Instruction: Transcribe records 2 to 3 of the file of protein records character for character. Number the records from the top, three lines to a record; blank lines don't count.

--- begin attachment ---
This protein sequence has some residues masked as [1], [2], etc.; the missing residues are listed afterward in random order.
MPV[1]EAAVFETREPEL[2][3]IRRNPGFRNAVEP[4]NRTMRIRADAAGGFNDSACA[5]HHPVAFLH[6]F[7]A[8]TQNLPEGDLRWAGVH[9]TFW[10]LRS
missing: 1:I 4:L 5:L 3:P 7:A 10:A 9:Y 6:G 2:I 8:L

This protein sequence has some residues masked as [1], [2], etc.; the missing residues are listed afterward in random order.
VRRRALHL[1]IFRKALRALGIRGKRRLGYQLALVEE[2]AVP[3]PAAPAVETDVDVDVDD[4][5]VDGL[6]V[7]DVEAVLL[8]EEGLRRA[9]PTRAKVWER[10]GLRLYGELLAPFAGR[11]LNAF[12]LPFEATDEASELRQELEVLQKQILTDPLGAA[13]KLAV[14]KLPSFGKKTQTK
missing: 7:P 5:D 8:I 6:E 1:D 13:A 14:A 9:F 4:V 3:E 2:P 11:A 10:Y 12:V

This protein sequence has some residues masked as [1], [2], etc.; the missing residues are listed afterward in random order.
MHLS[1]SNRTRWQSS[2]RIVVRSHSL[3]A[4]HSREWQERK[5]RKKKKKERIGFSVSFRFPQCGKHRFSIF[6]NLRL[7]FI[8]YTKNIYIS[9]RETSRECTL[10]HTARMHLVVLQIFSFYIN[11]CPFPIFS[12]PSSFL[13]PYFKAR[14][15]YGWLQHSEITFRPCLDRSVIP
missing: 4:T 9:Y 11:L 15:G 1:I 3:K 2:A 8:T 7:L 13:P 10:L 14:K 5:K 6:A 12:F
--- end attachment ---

This protein sequence has some residues masked as [1], [2], etc.; the missing residues are listed afterward in random order.
VRRRALHL[1]IFRKALRALGIRGKRRLGYQLALVEE[2]AVP[3]PAAPAVETDVDVDVDD[4][5]VDGL[6]V[7]DVEAVLL[8]EEGLRRA[9]PTRAKVWER[10]GLRLYGELLAPFAGR[11]LNAF[12]LPFEATDEASELRQELEVLQKQILTDPLGAA[13]KLAV[14]KLPSFGKKTQTK
missing: 7:P 5:D 8:I 6:E 1:D 13:A 14:A 9:F 4:V 3:E 2:P 11:A 10:Y 12:V

This protein sequence has some residues masked as [1], [2], etc.; the missing residues are listed afterward in random order.
MHLS[1]SNRTRWQSS[2]RIVVRSHSL[3]A[4]HSREWQERK[5]RKKKKKERIGFSVSFRFPQCGKHRFSIF[6]NLRL[7]FI[8]YTKNIYIS[9]RETSRECTL[10]HTARMHLVVLQIFSFYIN[11]CPFPIFS[12]PSSFL[13]PYFKAR[14][15]YGWLQHSEITFRPCLDRSVIP
missing: 4:T 9:Y 11:L 15:G 1:I 3:K 2:A 8:T 7:L 13:P 10:L 14:K 5:K 6:A 12:F